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Old 05-15-2014, 11:19 AM
  # 35 (permalink)  
 
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Along with "codie", I also dislike "normie". "My addict" or "My alcoholic" are also a super weird phrases.
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Old 05-15-2014, 11:36 AM
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Couldn't agree more, soberlicious.
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Old 05-15-2014, 03:15 PM
  # 37 (permalink)  
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Originally Posted by soberlicious View Post
"My addict, My alcoholic" are also a super weird phrases.
I think these do a number on your subconscious after a while. I thought it was a easy way to explain at first when talking, but now I think its creepy and to keep repeating it to yourself and identify your partner as an addict or alcoholic alters the thought process of identifying with him as a whole complex person. In my counseling the doctor told me specifically NOT TO STOP THINKING ABOUT MY HUSBAND AS A WHOLE PERSON.
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Old 05-15-2014, 04:56 PM
  # 38 (permalink)  
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Originally Posted by LBrain View Post
Until I find god I will forever be a dry drunk.
Isn't that the same as calling someone an ahole? Just tell them that was kind of what you were going for.
I am thinking of completely dropping sober and sobriety. It's just life now.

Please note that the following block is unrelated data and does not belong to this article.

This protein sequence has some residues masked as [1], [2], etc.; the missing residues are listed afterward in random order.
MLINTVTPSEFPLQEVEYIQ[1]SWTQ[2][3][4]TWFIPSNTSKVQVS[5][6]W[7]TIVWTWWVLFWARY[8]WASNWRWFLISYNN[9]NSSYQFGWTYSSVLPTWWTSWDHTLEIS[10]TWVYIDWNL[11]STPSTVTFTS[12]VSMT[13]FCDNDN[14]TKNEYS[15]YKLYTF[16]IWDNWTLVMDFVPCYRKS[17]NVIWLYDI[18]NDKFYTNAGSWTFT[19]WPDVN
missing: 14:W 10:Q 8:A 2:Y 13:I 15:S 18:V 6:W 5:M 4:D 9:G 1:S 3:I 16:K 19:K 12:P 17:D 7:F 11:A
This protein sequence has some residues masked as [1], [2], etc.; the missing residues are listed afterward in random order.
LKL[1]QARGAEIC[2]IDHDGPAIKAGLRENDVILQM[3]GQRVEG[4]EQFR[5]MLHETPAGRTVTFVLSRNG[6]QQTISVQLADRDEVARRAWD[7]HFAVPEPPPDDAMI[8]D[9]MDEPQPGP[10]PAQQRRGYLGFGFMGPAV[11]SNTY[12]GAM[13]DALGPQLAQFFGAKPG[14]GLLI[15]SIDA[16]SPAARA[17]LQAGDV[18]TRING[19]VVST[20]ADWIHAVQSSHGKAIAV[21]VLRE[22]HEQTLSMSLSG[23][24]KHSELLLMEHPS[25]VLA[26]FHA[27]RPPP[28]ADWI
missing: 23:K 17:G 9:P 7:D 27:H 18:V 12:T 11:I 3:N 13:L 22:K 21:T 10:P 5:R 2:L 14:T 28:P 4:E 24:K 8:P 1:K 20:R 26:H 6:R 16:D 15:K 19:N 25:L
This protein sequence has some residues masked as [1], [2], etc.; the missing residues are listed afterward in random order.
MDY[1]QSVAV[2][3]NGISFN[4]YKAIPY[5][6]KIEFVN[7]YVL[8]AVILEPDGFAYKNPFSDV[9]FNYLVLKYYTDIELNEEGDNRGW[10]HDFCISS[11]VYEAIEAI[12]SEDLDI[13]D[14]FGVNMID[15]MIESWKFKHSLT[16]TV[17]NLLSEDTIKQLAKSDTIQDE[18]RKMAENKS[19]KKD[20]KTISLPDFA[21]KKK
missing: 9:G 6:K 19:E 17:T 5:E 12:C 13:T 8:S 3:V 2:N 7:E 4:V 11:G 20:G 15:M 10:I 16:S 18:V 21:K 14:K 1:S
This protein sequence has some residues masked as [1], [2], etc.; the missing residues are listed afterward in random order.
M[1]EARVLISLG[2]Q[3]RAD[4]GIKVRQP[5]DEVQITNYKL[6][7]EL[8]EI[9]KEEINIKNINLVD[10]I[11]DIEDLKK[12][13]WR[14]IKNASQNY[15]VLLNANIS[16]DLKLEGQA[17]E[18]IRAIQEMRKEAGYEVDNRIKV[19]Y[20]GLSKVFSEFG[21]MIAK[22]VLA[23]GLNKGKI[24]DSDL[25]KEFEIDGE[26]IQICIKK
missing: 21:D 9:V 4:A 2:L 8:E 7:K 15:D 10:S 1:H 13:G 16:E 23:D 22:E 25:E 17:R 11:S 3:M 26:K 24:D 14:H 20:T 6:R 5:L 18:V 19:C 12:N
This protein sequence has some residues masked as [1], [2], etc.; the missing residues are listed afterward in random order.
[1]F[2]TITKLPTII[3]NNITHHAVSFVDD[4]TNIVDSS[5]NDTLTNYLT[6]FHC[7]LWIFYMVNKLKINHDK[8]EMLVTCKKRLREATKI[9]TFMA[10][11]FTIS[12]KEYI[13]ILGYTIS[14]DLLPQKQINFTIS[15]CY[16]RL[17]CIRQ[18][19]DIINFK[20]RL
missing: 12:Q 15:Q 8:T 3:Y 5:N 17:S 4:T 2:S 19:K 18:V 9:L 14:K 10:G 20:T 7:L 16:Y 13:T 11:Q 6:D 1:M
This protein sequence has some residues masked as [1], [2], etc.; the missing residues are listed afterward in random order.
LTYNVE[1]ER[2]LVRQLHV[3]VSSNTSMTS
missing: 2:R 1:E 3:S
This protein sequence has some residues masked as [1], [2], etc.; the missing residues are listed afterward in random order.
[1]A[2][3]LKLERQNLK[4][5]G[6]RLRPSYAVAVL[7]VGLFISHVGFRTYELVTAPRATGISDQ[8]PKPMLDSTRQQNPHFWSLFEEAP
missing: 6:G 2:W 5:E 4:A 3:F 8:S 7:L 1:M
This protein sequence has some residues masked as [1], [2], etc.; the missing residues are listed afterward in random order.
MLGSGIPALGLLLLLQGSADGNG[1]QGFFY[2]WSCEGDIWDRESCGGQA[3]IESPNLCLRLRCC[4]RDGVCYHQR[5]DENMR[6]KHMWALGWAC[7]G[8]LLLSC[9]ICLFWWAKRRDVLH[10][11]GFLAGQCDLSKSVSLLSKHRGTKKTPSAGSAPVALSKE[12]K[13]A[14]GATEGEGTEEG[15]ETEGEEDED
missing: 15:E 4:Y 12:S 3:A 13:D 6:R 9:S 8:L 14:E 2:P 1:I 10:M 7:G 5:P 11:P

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Old 05-15-2014, 06:49 PM
  # 39 (permalink)  
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When I got here to SR, I felt so beat up by all the different words, phrases and terminology, that have been mentioned in this thread, that I can't even describe how disgusted and down trodden I felt about myself. No matter how many years I had not drank (13 years), I always felt I was being chased by the boogey man called alcohol.

After 13 years of "sobriety" (ahem) I drank. I drank for 5 more years until I joined here one night in the early part of January 2013. In that very first thread of mine, I found the truth that had eluded me for years. YEARS! Freshstart, soberlicious, gerandtwine, and others helped me save my own ass that night.

So, this thread is hard for me to read. It ticks me off to have to hear all this junk again but it's good for me because I realize all this stuff no longer has the stronghold it had on me when I first got here.

I don't drink and that will never change. Ever. With that monkey off my back I am now free to explore ME and gain insight into myself by way of a wonderful therapist, those I've befriended here and learning mindfulness, etc.
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Old 05-15-2014, 09:02 PM
  # 40 (permalink)  
 
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I want to completely drop the word sober too...but abstinentolicious just doesn't have the same ring to it. Nondrinkolicious? Teetotalicious? Or I could just go by 'licious...but it's a little too gangsta rapper for my taste.